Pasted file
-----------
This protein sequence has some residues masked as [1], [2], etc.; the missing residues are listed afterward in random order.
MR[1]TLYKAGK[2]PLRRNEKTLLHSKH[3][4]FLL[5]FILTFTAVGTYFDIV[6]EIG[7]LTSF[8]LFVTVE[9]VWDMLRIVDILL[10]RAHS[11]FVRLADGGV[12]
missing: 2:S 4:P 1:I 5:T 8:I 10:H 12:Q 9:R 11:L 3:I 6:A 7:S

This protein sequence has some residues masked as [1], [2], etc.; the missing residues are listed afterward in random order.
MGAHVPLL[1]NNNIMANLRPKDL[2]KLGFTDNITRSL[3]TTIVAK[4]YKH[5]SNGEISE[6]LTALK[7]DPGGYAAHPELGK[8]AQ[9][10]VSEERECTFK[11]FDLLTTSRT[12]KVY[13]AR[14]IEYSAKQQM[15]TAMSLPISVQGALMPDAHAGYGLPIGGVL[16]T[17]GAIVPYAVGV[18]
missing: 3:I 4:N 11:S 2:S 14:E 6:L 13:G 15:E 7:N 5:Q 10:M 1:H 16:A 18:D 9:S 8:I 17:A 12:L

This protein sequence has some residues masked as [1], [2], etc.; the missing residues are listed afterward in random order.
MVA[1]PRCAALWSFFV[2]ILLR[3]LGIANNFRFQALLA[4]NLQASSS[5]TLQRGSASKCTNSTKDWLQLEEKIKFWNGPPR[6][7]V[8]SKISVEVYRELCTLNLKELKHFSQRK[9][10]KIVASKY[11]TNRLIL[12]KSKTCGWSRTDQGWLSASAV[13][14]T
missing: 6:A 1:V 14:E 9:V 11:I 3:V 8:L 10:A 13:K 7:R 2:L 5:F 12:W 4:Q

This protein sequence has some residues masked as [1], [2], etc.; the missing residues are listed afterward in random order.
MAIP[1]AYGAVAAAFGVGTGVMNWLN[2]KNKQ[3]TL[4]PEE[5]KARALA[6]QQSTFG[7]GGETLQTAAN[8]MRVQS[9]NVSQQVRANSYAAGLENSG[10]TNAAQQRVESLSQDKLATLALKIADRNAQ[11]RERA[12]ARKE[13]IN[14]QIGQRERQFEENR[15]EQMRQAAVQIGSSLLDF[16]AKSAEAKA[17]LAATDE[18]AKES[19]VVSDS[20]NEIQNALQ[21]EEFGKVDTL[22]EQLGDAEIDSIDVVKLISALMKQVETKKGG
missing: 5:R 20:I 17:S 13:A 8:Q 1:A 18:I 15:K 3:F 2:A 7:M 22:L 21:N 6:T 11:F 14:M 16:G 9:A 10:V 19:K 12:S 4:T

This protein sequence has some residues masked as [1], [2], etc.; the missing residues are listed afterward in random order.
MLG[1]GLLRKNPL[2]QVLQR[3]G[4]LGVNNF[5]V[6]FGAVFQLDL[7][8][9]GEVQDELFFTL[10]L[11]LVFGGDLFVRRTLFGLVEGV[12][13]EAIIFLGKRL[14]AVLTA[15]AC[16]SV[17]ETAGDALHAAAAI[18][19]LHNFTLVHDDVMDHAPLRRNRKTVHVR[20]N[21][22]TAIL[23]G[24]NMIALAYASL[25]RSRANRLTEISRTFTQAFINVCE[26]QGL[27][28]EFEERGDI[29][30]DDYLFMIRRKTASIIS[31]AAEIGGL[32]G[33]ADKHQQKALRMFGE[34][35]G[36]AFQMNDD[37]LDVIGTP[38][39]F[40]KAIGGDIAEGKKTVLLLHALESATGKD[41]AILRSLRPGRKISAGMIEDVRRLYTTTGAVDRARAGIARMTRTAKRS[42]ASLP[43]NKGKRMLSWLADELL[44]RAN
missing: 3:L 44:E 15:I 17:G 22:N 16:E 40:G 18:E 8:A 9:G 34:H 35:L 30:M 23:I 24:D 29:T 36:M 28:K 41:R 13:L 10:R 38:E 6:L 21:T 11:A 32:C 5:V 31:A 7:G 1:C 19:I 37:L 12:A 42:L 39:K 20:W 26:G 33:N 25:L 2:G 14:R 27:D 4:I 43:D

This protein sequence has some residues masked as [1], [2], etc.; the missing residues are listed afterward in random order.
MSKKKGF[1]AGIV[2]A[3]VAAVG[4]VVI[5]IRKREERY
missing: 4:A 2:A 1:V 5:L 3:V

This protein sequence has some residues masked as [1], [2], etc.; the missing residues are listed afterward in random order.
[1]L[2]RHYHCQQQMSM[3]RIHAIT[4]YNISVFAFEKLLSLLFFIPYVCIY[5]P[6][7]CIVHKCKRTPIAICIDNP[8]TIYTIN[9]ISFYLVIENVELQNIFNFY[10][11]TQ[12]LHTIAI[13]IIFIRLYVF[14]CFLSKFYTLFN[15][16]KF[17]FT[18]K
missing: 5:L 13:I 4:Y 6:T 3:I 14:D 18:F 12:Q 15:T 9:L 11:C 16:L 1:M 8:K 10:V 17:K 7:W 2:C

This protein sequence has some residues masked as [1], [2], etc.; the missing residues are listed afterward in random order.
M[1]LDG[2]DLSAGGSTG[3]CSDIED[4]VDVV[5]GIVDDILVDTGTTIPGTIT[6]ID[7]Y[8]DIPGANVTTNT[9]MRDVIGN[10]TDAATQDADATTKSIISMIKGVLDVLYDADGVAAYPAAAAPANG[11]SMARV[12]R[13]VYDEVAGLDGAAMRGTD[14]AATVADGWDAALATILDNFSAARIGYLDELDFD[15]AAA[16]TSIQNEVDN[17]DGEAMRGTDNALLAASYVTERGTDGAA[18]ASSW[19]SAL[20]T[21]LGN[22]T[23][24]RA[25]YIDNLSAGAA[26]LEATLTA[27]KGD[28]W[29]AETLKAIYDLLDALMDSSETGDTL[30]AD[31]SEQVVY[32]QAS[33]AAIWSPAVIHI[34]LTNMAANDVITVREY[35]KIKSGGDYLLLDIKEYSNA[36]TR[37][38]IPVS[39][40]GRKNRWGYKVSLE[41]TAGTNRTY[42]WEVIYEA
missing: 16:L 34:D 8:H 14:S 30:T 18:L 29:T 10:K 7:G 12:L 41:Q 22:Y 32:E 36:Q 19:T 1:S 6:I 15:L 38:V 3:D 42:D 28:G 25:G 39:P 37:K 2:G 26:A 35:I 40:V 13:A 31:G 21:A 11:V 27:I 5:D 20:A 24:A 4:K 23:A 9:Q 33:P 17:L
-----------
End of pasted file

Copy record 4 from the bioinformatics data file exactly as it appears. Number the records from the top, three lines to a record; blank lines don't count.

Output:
This protein sequence has some residues masked as [1], [2], etc.; the missing residues are listed afterward in random order.
MAIP[1]AYGAVAAAFGVGTGVMNWLN[2]KNKQ[3]TL[4]PEE[5]KARALA[6]QQSTFG[7]GGETLQTAAN[8]MRVQS[9]NVSQQVRANSYAAGLENSG[10]TNAAQQRVESLSQDKLATLALKIADRNAQ[11]RERA[12]ARKE[13]IN[14]QIGQRERQFEENR[15]EQMRQAAVQIGSSLLDF[16]AKSAEAKA[17]LAATDE[18]AKES[19]VVSDS[20]NEIQNALQ[21]EEFGKVDTL[22]EQLGDAEIDSIDVVKLISALMKQVETKKGG
missing: 5:R 20:I 17:S 13:A 8:Q 1:A 18:I 15:K 3:F 2:A 7:M 22:L 21:N 6:T 11:F 14:M 16:G 9:A 10:V 19:K 12:S 4:T